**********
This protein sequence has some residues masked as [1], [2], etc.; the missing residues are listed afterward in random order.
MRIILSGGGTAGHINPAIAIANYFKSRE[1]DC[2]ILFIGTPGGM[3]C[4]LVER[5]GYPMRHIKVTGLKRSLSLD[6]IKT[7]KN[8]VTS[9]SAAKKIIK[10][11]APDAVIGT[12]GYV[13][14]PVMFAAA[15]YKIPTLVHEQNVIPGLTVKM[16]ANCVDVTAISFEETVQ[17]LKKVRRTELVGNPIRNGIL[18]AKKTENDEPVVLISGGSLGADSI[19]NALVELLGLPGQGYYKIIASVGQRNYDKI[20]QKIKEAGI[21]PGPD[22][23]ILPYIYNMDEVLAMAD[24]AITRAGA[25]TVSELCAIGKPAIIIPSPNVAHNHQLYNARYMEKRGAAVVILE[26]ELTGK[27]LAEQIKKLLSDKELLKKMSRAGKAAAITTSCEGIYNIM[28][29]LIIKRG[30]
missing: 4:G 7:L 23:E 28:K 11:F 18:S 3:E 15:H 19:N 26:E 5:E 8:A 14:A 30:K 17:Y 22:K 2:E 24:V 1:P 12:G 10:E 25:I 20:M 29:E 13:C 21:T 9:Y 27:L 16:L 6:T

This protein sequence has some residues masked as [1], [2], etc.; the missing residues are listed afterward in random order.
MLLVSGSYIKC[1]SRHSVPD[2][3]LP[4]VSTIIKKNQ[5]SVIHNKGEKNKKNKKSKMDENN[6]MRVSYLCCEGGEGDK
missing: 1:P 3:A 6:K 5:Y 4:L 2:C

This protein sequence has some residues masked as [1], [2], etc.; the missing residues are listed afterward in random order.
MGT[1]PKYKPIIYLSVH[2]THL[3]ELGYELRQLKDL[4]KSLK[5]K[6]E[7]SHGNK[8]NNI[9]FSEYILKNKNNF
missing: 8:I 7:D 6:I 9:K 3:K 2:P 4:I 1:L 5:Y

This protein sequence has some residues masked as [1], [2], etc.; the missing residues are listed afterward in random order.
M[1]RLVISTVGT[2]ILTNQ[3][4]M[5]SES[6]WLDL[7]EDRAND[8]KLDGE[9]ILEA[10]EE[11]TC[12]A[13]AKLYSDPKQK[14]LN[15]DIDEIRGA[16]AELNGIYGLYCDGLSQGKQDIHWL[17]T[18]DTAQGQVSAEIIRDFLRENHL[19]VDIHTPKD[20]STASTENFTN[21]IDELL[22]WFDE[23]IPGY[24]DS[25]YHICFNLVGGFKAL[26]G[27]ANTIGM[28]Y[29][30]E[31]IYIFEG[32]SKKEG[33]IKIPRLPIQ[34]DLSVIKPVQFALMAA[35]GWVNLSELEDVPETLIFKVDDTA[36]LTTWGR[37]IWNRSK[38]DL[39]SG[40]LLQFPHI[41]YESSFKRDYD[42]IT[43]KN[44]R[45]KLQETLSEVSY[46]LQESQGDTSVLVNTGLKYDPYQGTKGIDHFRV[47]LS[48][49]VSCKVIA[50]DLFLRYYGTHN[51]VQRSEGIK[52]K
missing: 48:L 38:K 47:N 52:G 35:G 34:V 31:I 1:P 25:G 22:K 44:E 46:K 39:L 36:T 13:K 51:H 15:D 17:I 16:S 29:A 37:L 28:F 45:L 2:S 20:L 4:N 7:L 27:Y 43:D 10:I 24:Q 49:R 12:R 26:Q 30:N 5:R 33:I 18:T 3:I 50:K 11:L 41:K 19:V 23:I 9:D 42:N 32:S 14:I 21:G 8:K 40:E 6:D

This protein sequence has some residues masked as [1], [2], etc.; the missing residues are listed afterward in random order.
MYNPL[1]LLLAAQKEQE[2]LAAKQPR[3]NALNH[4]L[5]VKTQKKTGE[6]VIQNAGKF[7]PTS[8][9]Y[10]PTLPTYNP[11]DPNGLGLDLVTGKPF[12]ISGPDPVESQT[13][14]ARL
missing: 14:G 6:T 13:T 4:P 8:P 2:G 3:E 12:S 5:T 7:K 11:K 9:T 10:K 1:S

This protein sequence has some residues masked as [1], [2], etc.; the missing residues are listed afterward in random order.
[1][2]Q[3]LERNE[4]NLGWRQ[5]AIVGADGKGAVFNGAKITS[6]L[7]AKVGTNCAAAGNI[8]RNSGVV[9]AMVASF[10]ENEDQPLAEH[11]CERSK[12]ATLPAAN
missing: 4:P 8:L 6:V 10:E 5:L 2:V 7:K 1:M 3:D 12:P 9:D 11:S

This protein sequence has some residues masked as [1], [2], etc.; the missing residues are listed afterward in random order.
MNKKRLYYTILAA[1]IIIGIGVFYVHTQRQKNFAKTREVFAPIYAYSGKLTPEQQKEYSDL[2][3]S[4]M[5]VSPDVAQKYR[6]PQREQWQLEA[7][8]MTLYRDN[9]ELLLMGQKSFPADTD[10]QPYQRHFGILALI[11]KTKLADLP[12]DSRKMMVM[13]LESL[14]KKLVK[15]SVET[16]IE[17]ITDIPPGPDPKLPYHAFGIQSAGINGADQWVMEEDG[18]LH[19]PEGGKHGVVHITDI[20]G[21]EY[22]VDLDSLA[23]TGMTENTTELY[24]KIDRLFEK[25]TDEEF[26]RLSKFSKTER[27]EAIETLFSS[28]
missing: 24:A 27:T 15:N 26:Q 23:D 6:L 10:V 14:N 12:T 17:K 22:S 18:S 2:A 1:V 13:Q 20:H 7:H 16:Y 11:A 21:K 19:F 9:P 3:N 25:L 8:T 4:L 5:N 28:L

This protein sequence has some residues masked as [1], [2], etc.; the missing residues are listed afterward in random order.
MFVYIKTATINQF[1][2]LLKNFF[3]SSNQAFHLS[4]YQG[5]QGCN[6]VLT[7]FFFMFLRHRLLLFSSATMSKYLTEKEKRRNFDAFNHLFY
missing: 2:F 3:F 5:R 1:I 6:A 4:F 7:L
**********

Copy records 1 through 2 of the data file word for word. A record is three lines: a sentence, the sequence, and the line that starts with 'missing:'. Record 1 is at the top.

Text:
This protein sequence has some residues masked as [1], [2], etc.; the missing residues are listed afterward in random order.
MRIILSGGGTAGHINPAIAIANYFKSRE[1]DC[2]ILFIGTPGGM[3]C[4]LVER[5]GYPMRHIKVTGLKRSLSLD[6]IKT[7]KN[8]VTS[9]SAAKKIIK[10][11]APDAVIGT[12]GYV[13][14]PVMFAAA[15]YKIPTLVHEQNVIPGLTVKM[16]ANCVDVTAISFEETVQ[17]LKKVRRTELVGNPIRNGIL[18]AKKTENDEPVVLISGGSLGADSI[19]NALVELLGLPGQGYYKIIASVGQRNYDKI[20]QKIKEAGI[21]PGPD[22][23]ILPYIYNMDEVLAMAD[24]AITRAGA[25]TVSELCAIGKPAIIIPSPNVAHNHQLYNARYMEKRGAAVVILE[26]ELTGK[27]LAEQIKKLLSDKELLKKMSRAGKAAAITTSCEGIYNIM[28][29]LIIKRG[30]
missing: 4:G 7:L 23:E 28:K 11:F 18:S 3:E 15:H 19:N 26:E 5:E 8:A 14:A 30:K 17:Y 22:K 2:E 24:V 1:P 12:G 10:E 25:I 20:M 29:E 13:C 21:T 9:Y 27:L 16:L 6:T

This protein sequence has some residues masked as [1], [2], etc.; the missing residues are listed afterward in random order.
MLLVSGSYIKC[1]SRHSVPD[2][3]LP[4]VSTIIKKNQ[5]SVIHNKGEKNKKNKKSKMDENN[6]MRVSYLCCEGGEGDK
missing: 1:P 3:A 6:K 5:Y 4:L 2:C